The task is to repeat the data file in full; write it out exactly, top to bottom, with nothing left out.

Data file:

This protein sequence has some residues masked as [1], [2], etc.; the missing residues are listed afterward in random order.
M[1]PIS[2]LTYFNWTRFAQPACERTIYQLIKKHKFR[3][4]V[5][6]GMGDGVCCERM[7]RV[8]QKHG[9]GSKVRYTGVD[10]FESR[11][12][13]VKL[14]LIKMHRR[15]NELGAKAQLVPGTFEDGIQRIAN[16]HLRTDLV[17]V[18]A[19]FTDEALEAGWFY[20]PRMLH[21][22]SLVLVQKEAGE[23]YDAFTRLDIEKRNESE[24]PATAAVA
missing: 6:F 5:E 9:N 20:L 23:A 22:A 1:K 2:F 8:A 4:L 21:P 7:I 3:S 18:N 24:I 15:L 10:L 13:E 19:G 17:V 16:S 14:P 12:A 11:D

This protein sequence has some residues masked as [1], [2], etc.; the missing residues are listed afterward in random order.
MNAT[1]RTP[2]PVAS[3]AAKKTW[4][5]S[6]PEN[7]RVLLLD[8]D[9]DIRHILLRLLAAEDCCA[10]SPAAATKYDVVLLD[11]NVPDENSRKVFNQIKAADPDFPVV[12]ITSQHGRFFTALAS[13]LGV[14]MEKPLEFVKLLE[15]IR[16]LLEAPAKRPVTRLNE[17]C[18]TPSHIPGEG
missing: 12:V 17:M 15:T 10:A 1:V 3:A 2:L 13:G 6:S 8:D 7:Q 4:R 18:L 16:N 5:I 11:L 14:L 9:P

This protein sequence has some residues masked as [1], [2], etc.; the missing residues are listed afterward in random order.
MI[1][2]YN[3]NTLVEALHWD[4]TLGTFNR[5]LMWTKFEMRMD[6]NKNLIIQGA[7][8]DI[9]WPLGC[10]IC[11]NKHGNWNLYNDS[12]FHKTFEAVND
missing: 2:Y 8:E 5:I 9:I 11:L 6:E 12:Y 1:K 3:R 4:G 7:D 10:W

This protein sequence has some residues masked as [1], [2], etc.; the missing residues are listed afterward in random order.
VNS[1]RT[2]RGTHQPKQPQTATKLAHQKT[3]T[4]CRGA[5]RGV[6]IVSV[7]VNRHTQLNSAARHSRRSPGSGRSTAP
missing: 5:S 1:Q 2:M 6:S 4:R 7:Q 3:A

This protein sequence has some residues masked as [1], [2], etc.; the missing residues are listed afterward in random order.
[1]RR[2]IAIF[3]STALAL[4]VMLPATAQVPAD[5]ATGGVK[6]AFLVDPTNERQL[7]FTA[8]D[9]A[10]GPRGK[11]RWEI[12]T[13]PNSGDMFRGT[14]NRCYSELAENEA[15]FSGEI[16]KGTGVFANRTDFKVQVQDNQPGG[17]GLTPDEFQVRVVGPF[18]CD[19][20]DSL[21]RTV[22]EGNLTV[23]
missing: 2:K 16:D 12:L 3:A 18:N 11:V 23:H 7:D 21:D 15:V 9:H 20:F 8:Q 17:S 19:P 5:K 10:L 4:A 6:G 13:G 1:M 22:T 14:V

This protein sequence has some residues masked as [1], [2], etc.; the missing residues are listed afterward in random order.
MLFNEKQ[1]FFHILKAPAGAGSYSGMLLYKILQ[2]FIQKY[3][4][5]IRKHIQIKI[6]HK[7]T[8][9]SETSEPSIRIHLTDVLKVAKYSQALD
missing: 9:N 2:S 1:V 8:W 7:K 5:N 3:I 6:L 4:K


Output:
This protein sequence has some residues masked as [1], [2], etc.; the missing residues are listed afterward in random order.
M[1]PIS[2]LTYFNWTRFAQPACERTIYQLIKKHKFR[3][4]V[5][6]GMGDGVCCERM[7]RV[8]QKHG[9]GSKVRYTGVD[10]FESR[11][12][13]VKL[14]LIKMHRR[15]NELGAKAQLVPGTFEDGIQRIAN[16]HLRTDLV[17]V[18]A[19]FTDEALEAGWFY[20]PRMLH[21][22]SLVLVQKEAGE[23]YDAFTRLDIEKRNESE[24]PATAAVA
missing: 6:F 5:E 9:N 20:L 23:A 22:A 1:K 2:F 8:A 4:L 21:P 7:I 3:S 18:N 24:I 15:L 10:L 13:E 19:G 17:V 16:S 14:P 12:A 11:D

This protein sequence has some residues masked as [1], [2], etc.; the missing residues are listed afterward in random order.
MNAT[1]RTP[2]PVAS[3]AAKKTW[4][5]S[6]PEN[7]RVLLLD[8]D[9]DIRHILLRLLAAEDCCA[10]SPAAATKYDVVLLD[11]NVPDENSRKVFNQIKAADPDFPVV[12]ITSQHGRFFTALAS[13]LGV[14]MEKPLEFVKLLE[15]IR[16]LLEAPAKRPVTRLNE[17]C[18]TPSHIPGEG
missing: 12:V 17:M 15:T 10:A 1:V 3:A 2:L 13:G 6:S 8:D 7:Q 4:R 18:L 16:N 5:I 11:L 14:L 9:P

This protein sequence has some residues masked as [1], [2], etc.; the missing residues are listed afterward in random order.
MI[1][2]YN[3]NTLVEALHWD[4]TLGTFNR[5]LMWTKFEMRMD[6]NKNLIIQGA[7][8]DI[9]WPLGC[10]IC[11]NKHGNWNLYNDS[12]FHKTFEAVND
missing: 2:Y 8:E 5:I 9:I 11:L 6:E 12:Y 1:K 3:R 4:G 7:D 10:W

This protein sequence has some residues masked as [1], [2], etc.; the missing residues are listed afterward in random order.
VNS[1]RT[2]RGTHQPKQPQTATKLAHQKT[3]T[4]CRGA[5]RGV[6]IVSV[7]VNRHTQLNSAARHSRRSPGSGRSTAP
missing: 5:S 1:Q 2:M 6:S 4:R 7:Q 3:A

This protein sequence has some residues masked as [1], [2], etc.; the missing residues are listed afterward in random order.
[1]RR[2]IAIF[3]STALAL[4]VMLPATAQVPAD[5]ATGGVK[6]AFLVDPTNERQL[7]FTA[8]D[9]A[10]GPRGK[11]RWEI[12]T[13]PNSGDMFRGT[14]NRCYSELAENEA[15]FSGEI[16]KGTGVFANRTDFKVQVQDNQPGG[17]GLTPDEFQVRVVGPF[18]CD[19][20]DSL[21]RTV[22]EGNLTV[23]
missing: 2:K 16:D 12:L 3:A 18:N 11:V 23:H 7:D 21:D 15:V 9:H 20:F 8:Q 17:S 19:P 5:K 10:L 4:A 6:G 13:G 1:M 22:T 14:V

This protein sequence has some residues masked as [1], [2], etc.; the missing residues are listed afterward in random order.
MLFNEKQ[1]FFHILKAPAGAGSYSGMLLYKILQ[2]FIQKY[3][4][5]IRKHIQIKI[6]HK[7]T[8][9]SETSEPSIRIHLTDVLKVAKYSQALD
missing: 9:N 2:S 1:V 8:W 7:K 5:N 3:I 6:L 4:K